Fashions, gender roles and social views of the 1950s and 1960s

Fashion

Fashion in the 1950s was a reflection of what the people feared. It also symbolized their aspirations. It was only after the 50s when the young boys and girls began adopting fashions of their own design. In some countries, governments used some clothing as tools to control some ideologies.

This included the USSR. In order to maintain proper attitudes, there was need to maintain conservative clothing. This applied for the workers, students and others. In some places, jeans were outlawed. Women’s fashion, in this decade, symbolized fragile femininity. The men’s clothing, on the other hand, were conservative and clean cut (Rantisi 101).

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The 1960s marked the highest level of consciousness in terms of fashion. Fashion was highly valued and this can be seen in the way the clothes worn by the wives of the presidential candidates in America hit the headlines. This period emphasized on shorter coats. In America, the silhouettes had low waists.

There was also the reintroduction of the princesse shape, which was present in the 1950s. However, this was accompanied without indentation on the waistline. The over-blouse was also fashionable during this period. Other parts of the world emphasized on the designing of sharp-pointed hats and wide collars. In Europe, the skirts of this period were shorter than usual.

Gender roles

In the 1950s, the role of housekeeping and raising the family was meant to be for the women. However, it was less rigid than before. The man was the sole breadwinner in the family and he went out to work. His main role was to provide for the family. The woman, on the other hand, stayed at home and performed the house duties.

These activities included cooking and caring for the children. The woman was not expected to work even though she was learned. However, the women had started to take up some jobs in the factories in order to increase workforce.

In the 1960s, the man was still the breadwinner at home. The man was still expected to go to work in order to provide for the family back at home. The woman also continued performing duties similar to those of women in the 1950s. They stayed at home, cared for the children and performed the house duties.

However, this period marked a time for change for the women (Moen, Erickson, and Dempster-McClain 288). This is when the roles of women in the American society changed dramatically. This is when the largest number of women joined the workforce where they received pay. As the women increased in numbers at the workplace, they exerted more pressure on the management in order to address the forms of discrimination in terms of pay and promotions.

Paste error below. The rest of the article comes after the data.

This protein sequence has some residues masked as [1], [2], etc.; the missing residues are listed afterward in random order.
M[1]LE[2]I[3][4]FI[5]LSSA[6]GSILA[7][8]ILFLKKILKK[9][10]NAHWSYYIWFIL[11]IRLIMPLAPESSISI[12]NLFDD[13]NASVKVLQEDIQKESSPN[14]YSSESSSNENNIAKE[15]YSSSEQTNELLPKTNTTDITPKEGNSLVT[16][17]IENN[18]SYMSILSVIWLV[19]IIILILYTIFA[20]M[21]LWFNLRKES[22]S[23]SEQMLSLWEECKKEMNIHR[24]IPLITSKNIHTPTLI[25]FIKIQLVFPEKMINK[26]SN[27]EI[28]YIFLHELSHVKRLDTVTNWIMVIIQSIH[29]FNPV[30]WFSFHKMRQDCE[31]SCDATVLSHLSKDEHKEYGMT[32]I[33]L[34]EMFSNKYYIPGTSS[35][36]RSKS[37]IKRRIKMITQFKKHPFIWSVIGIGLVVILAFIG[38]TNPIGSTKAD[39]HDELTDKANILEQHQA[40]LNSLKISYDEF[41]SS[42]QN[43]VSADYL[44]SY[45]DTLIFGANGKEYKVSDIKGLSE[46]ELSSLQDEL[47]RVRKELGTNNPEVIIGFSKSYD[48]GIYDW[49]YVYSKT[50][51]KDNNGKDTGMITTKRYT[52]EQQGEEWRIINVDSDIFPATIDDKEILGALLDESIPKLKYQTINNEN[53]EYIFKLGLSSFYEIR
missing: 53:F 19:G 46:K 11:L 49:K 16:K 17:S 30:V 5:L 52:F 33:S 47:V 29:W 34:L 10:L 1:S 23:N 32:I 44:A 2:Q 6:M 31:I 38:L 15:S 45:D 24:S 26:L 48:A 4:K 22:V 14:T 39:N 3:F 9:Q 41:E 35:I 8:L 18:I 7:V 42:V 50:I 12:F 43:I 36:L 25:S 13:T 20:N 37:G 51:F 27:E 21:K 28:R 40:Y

Social views

Social views include divorce issues. During the 1950s, divorce was not a common thing. This was due to the pressure from the society. The society expected those who were married to remain married. Another issue in the 1950s was in employment. Women could not get decent jobs during that period. This posed a great challenge to mothers who had to take care of their children (Halttunen and Belgrad 63).

The 1960s saw the increase in the cases of divorce. It changed from being a rare phenomenon to become a routine. This issue deteriorated and the numbers were ever increasing. No one anticipated the current situation concerning the issue of divorce. Employment of women increased in the 1960s and this saw the role of women change. They were also expected to provide for the family.

Works Cited

Halttunen, Karen, and Daniel Belgrad. American Social & Cultural History. New York: Blackwell Publishing Ltd, 2008. Print.

Moen, Phyllis, MaryAnn Erickson, and Donna Dempster-McClain. “Their mother’s daughters: The intergenerational transmission of gender attitudes in a world of changing roles.” Journal of Marriage and Family 59.2 (1997): 281-293. Print.

Rantisi, Norma. “The ascendance of New York fashion.” General & Introductory Urban Studies 28.1 (2004): 86-106. Print.

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